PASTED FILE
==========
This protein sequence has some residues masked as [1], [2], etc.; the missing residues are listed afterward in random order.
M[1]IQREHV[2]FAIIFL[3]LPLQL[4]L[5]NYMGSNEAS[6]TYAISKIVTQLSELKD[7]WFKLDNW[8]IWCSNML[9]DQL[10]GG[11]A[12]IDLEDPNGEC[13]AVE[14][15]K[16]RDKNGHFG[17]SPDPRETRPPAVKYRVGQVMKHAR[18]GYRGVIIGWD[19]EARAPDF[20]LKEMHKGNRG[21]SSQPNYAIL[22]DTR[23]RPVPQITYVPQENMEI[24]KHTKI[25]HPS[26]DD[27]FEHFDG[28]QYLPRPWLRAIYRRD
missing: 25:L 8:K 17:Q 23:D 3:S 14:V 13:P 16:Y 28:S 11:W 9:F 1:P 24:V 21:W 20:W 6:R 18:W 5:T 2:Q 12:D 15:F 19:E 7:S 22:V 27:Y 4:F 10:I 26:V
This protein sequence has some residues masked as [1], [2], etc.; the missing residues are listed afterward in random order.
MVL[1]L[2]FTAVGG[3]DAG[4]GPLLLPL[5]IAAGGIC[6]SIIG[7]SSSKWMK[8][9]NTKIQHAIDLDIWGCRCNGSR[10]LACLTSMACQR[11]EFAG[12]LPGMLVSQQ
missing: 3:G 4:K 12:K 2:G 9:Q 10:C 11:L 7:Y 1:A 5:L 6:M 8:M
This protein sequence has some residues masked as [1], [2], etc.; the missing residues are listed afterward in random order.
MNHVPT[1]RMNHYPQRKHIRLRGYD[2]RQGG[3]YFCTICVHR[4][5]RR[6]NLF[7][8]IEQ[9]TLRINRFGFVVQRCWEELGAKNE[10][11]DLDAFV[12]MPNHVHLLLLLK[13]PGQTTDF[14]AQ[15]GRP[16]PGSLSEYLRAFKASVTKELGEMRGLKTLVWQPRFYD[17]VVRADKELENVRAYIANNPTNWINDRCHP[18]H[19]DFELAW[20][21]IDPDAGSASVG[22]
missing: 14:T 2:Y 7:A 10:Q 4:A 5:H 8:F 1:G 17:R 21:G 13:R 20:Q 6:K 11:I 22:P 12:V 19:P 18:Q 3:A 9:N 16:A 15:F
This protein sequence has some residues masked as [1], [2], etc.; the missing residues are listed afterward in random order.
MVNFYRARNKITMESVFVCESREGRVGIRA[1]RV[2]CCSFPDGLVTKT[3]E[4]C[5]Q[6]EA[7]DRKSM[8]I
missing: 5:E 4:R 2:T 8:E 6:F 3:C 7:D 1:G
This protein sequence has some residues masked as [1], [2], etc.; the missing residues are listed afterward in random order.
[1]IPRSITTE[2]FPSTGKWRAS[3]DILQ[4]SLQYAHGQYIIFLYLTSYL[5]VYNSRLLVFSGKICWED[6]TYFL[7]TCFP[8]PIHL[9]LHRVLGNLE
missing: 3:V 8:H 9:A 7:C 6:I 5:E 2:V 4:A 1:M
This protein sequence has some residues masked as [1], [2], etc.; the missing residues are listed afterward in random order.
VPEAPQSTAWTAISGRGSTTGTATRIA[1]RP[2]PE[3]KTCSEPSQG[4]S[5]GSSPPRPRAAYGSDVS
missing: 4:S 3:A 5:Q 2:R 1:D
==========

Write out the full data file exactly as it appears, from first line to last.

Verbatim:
This protein sequence has some residues masked as [1], [2], etc.; the missing residues are listed afterward in random order.
M[1]IQREHV[2]FAIIFL[3]LPLQL[4]L[5]NYMGSNEAS[6]TYAISKIVTQLSELKD[7]WFKLDNW[8]IWCSNML[9]DQL[10]GG[11]A[12]IDLEDPNGEC[13]AVE[14][15]K[16]RDKNGHFG[17]SPDPRETRPPAVKYRVGQVMKHAR[18]GYRGVIIGWD[19]EARAPDF[20]LKEMHKGNRG[21]SSQPNYAIL[22]DTR[23]RPVPQITYVPQENMEI[24]KHTKI[25]HPS[26]DD[27]FEHFDG[28]QYLPRPWLRAIYRRD
missing: 25:L 8:K 17:Q 23:D 3:S 14:V 13:P 16:Y 28:S 11:W 9:F 1:P 24:V 21:W 20:W 6:R 18:W 5:T 2:Q 12:D 15:F 19:E 7:S 22:V 27:Y 4:F 10:I 26:V
This protein sequence has some residues masked as [1], [2], etc.; the missing residues are listed afterward in random order.
MVL[1]L[2]FTAVGG[3]DAG[4]GPLLLPL[5]IAAGGIC[6]SIIG[7]SSSKWMK[8][9]NTKIQHAIDLDIWGCRCNGSR[10]LACLTSMACQR[11]EFAG[12]LPGMLVSQQ
missing: 3:G 4:K 12:K 2:G 9:Q 10:C 11:L 7:Y 1:A 5:L 6:M 8:M
This protein sequence has some residues masked as [1], [2], etc.; the missing residues are listed afterward in random order.
MNHVPT[1]RMNHYPQRKHIRLRGYD[2]RQGG[3]YFCTICVHR[4][5]RR[6]NLF[7][8]IEQ[9]TLRINRFGFVVQRCWEELGAKNE[10][11]DLDAFV[12]MPNHVHLLLLLK[13]PGQTTDF[14]AQ[15]GRP[16]PGSLSEYLRAFKASVTKELGEMRGLKTLVWQPRFYD[17]VVRADKELENVRAYIANNPTNWINDRCHP[18]H[19]DFELAW[20][21]IDPDAGSASVG[22]
missing: 14:T 2:Y 7:A 10:Q 4:A 5:H 8:F 1:G 17:R 21:G 13:R 20:Q 6:K 11:I 22:P 12:V 19:P 18:Q 3:A 9:N 16:A 15:F
This protein sequence has some residues masked as [1], [2], etc.; the missing residues are listed afterward in random order.
MVNFYRARNKITMESVFVCESREGRVGIRA[1]RV[2]CCSFPDGLVTKT[3]E[4]C[5]Q[6]EA[7]DRKSM[8]I
missing: 5:E 4:R 2:T 8:E 6:F 3:C 7:D 1:G
This protein sequence has some residues masked as [1], [2], etc.; the missing residues are listed afterward in random order.
[1]IPRSITTE[2]FPSTGKWRAS[3]DILQ[4]SLQYAHGQYIIFLYLTSYL[5]VYNSRLLVFSGKICWED[6]TYFL[7]TCFP[8]PIHL[9]LHRVLGNLE
missing: 3:V 8:H 9:A 7:C 6:I 5:E 2:V 4:A 1:M
This protein sequence has some residues masked as [1], [2], etc.; the missing residues are listed afterward in random order.
VPEAPQSTAWTAISGRGSTTGTATRIA[1]RP[2]PE[3]KTCSEPSQG[4]S[5]GSSPPRPRAAYGSDVS
missing: 4:S 3:A 5:Q 2:R 1:D